UK sees highest inflation since 1992, putting pressure on BoE and households


  • CPI climbs to 5.4% in December, its highest level since March 1992
  • Rising food and fuel prices increase the cost of living
  • The Bank of England is expected to raise interest rates next month
  • Some signs of easing price pressures for manufacturers

LONDON, Jan 19 (Reuters) – Inflation in Britain rose faster than expected to hit its highest level in nearly 30 years in December, intensifying pressure on living standards and putting pressure on the Bank of England to raise interest rates again.

The annual rate of consumer price inflation rose to 5.4% from 5.1% in November, the highest since March 1992, the Office for National Statistics said. Economists polled by Reuters had expected a 5.2% rise.

Financial markets are now banking on a more than 90% chance that the BoE will raise its main interest rate to 0.5% on February 3. Last month it became the first major central bank in the world to tighten policy since the start of the COVID-19 pandemic. .

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“The Bank of England was already feeling uneasy about its monetary policy. Today’s upside surprises on headline and core inflation figures certainly won’t have helped,” he said. said Ambrose Crofton, global markets strategist at JP Morgan Asset Management.

Yields on two-year UK government bonds, which are sensitive to financial market interest rate expectations, were a hair’s breadth from their highest level since 2011.

Inflation rose sharply in most advanced economies, reflecting a global rise in energy prices and supply chain difficulties.

But the BoE seems more concerned than the US Federal Reserve or the European Central Bank that labor shortages and wage pressures will dampen inflation once the immediate price pressures pass.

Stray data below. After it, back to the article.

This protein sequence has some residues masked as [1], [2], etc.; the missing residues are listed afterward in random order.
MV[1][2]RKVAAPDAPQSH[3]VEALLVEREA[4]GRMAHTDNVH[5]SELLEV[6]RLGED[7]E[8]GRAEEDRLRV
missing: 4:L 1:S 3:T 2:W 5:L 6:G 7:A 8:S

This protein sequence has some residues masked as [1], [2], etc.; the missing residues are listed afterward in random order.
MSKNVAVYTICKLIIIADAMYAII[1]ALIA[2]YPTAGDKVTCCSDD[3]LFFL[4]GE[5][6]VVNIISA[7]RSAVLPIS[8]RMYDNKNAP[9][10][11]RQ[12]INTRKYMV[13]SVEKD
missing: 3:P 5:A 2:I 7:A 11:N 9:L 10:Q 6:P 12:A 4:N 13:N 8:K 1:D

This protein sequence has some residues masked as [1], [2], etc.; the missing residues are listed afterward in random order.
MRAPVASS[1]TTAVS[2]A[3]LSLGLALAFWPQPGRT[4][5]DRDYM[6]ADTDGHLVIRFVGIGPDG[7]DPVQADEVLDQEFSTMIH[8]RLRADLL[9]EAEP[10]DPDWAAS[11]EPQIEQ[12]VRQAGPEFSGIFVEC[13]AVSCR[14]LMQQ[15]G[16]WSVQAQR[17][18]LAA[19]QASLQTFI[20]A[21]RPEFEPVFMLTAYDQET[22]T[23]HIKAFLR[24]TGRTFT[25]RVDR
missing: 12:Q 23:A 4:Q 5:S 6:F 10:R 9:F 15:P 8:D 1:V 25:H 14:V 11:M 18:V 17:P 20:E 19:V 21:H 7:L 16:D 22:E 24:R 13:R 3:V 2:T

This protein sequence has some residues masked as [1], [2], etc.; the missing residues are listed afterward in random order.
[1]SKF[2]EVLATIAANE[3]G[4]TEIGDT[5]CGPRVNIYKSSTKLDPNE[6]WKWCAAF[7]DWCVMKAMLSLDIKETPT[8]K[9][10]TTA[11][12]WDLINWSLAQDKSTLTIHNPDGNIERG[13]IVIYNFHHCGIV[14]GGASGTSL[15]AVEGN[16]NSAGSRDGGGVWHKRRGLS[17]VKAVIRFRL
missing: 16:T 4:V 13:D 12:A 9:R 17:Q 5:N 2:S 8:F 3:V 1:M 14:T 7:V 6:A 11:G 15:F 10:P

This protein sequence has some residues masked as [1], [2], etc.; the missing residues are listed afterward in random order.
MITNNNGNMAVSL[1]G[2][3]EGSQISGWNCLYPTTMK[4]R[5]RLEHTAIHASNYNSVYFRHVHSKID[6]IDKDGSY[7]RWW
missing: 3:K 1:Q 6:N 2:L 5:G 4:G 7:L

Speaking to lawmakers on Wednesday, Governor Andrew Bailey said financial markets expected energy prices to take longer to fall than two months ago, while BoE staff had found tentative signs that inflation was driving up wage settlements.

“Please don’t think we don’t think these are serious pressures. They are,” Bailey said, when asked if the central bank had been complacent about the risks. of price.

A rise in cases of the Omicron variant of the coronavirus had a negligible impact on inflation, ONS statisticians said.

People shop at a supermarket in London, Britain December 24, 2021. REUTERS/Kevin Coombs/File Photo

Instead, food, hotel and household goods prices were the main drivers of higher inflation in December, while fuel prices – the main driver in previous months – remained low. recent highs.

“Not only does this provide further evidence that inflation is becoming endemic rather than transitory, but it bodes ill for households facing multiple cost-of-living hikes this spring,” said Kitty Ussher, chief economist at the Institute of Directors.

APRIL PEAK?

UK inflation is expected to peak in April, when regulated household energy bills are expected to rise by around 50%. Last month, the BoE predicted a peak of around 6%, but some economists now see 7% as more likely.

Inflation was only 0.6% in December 2020 and the BoE had to revise its forecast several times last year. A new inflation forecast is expected on 3 February. The latest in November showed inflation to remain above its 2% target until mid-2024.

Rising inflation is also turning into a political problem for Prime Minister Boris Johnson’s government, which is facing calls from the opposition and charities to offset rising energy bills, which comes in along with an increase in payroll taxes to fund higher health and social spending. care expenses.

“I understand the pressures people are facing with the cost of living, and we will continue to listen to people’s concerns,” Finance Minister Rishi Sunak said after the inflation data.

Wednesday’s figures showed the core CPI – which excludes the more volatile prices of food, energy, alcohol and tobacco – hit a record 4.2% from 3.9 % of November.

Retail price inflation – an older measure which the ONS says is no longer accurate, but is still widely used by government and businesses – hit a 30-year high of 7.5% against 7.1%.

Factory price inflation showed tentative signs that cost pressures may have peaked, coming back to 9.3% from 9.4% in November. Inflation in costs paid by producers for materials and energy also fell, from 15.2% to 13.5%.

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Reporting by David Milliken; Editing by Andy Bruce, John Stonestreet and Hugh Lawson

Our standards: The Thomson Reuters Trust Principles.

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